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Decentralized Science: A Next Level Collaboration Model for Innovators and Creators

Hillary Cyril | Editor, TechAnnouncer



Collaboration Model for Innovators and Creators

The science industry has mostly been monopolized by a few centralized institutions that control nearly every aspect of research and development thereby shaping the ideas and innovations that come to the fore. The biotech industry, for instance, is worth an estimated $1 trillion and VC (venture capital) investment in the industry has more than doubled over the past decade yet most companies that make up the industry are clustered in a handful of cities with in-house research and development teams.

The majority of these companies are based in the U.S., Europe, and Asia with Boston, San Francisco, London, and Beijing as leading global hubs for biotech innovation.

Another science-based industry that is highly centralized is the pharmaceutical sector which is mainly dominated by a few companies that have their research headquarters in the U.S., Europe, and Japan.

The centralization of these industries has led to an imbalance in where innovations occur and who gets to reap the benefits that come with them.

A recent study shows that although regions like Africa, Asia, Latin America, and the Middle East are home to over 80% of the world’s population, they only account for less than 2% of global biomedical research output.

The vast majority of scientific research is still being done in the global north, even though many problems faced by people in the south are more pressing and in need of urgent solutions.

The current centralized model of science is not only exclusive, but it’s also slow and unable to keep up with the pace of change we are seeing in the world today. The globalized nature of problems we face today requires a new level of collaboration that can only be achieved through a decentralized network of innovators and creators.

A decentralized network of scientific research would allow for a more equal distribution of resources, ideas, and talent. It would also create new opportunities for the cross-pollination of ideas and collaboration between scientists from different parts of the world.

Contrasting Centralization with Decentralization

The centralized model of science has been the norm for centuries, and it’s been largely successful in delivering major innovations. Centralization has allowed for the concentration of resources, talent, and ideas which has led to rapid progress in science and technology. However, while centralization was once the best way to organize science, it is no longer the most effective way to solve the complex problems we face today.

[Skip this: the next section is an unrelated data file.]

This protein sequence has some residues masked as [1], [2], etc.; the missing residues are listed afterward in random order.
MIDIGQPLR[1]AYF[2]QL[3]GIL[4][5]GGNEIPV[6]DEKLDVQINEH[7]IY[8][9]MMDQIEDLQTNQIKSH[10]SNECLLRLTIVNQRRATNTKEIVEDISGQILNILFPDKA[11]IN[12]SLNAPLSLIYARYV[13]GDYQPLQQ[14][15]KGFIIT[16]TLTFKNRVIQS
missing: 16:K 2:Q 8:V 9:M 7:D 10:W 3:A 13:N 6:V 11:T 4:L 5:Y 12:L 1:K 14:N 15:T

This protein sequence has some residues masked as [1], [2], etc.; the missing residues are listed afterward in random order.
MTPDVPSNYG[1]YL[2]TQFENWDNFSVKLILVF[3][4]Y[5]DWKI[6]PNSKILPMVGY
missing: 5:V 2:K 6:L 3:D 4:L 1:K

From research and development funding trends to an increasingly globalized workforce and the emerging popularity of decentralized models across other industries, the argument for centralized models in science is weakening. In fact, in many cases decentralization may be a more effective way to conduct research and development.

The pharmaceutical industry is a prime example of an industry that is ripe for decentralization. The centralized model of drug discovery and development has been criticized for being slow, risk-averse, and inefficient.

The process of taking a new drug from discovery to market can take up to 15 years and cost billions of dollars. This is mostly because the majority of research is conducted by in-house teams at large pharmaceutical companies.

The centralized model also favors drugs that are profitable over those that are needed but may not be as profitable. For example, there are currently no treatments for certain neglected tropical diseases (NTDs) because the market for these drugs is too small to justify the investment required for their development.

The Potential of a Decentralized Science Industry

A decentralized network of research and development could help to address some of the limits faced by centralization.

To begin with, decentralized models (while largely experimental) can lower the barriers to entry and be more nimble than large centralized organizations.


In addition, a decentralized network can allow for the involvement of a greater diversity of scientists and provide access to a wider range of expertise and funding sources.

This is important because it has been shown that diverse teams are more innovative and have a higher success rate for developing new products. Thus by harnessing the talent of a more diverse pool of scientists, the development of new and effective drugs or innovations could be accelerated.

Working Examples of Decentralized Models

Startups in science-based industries are already at work implementing decentralized models to accelerate innovation.

Several companies are using distributed networks of labs to develop new drugs and technologies. These companies have developed a business model in which they partner with research institutions around the world to gain access to their facilities and expertise.

The Science DAO, for instance, is a welcomed reprieve in the world of scientific innovation. This DAO is built to operate as a decentralized incubator engine whose purpose is to accelerate and empower scientific inventors, entrepreneurs, and institutions.

In the wake of Covid-19 restrictions, a Dallas-based commercial real estate and investment firm moved to build flexible coworking spaces to accommodate smaller teams. An increasing trend of the decentralized organizational model has even seen some companies give up physical labs altogether in favor of virtual ones that entail outsourcing research processes.

All in all, a decentralized framework in science-based industries creates a more open, efficient, and cost-effective science and technology industry.

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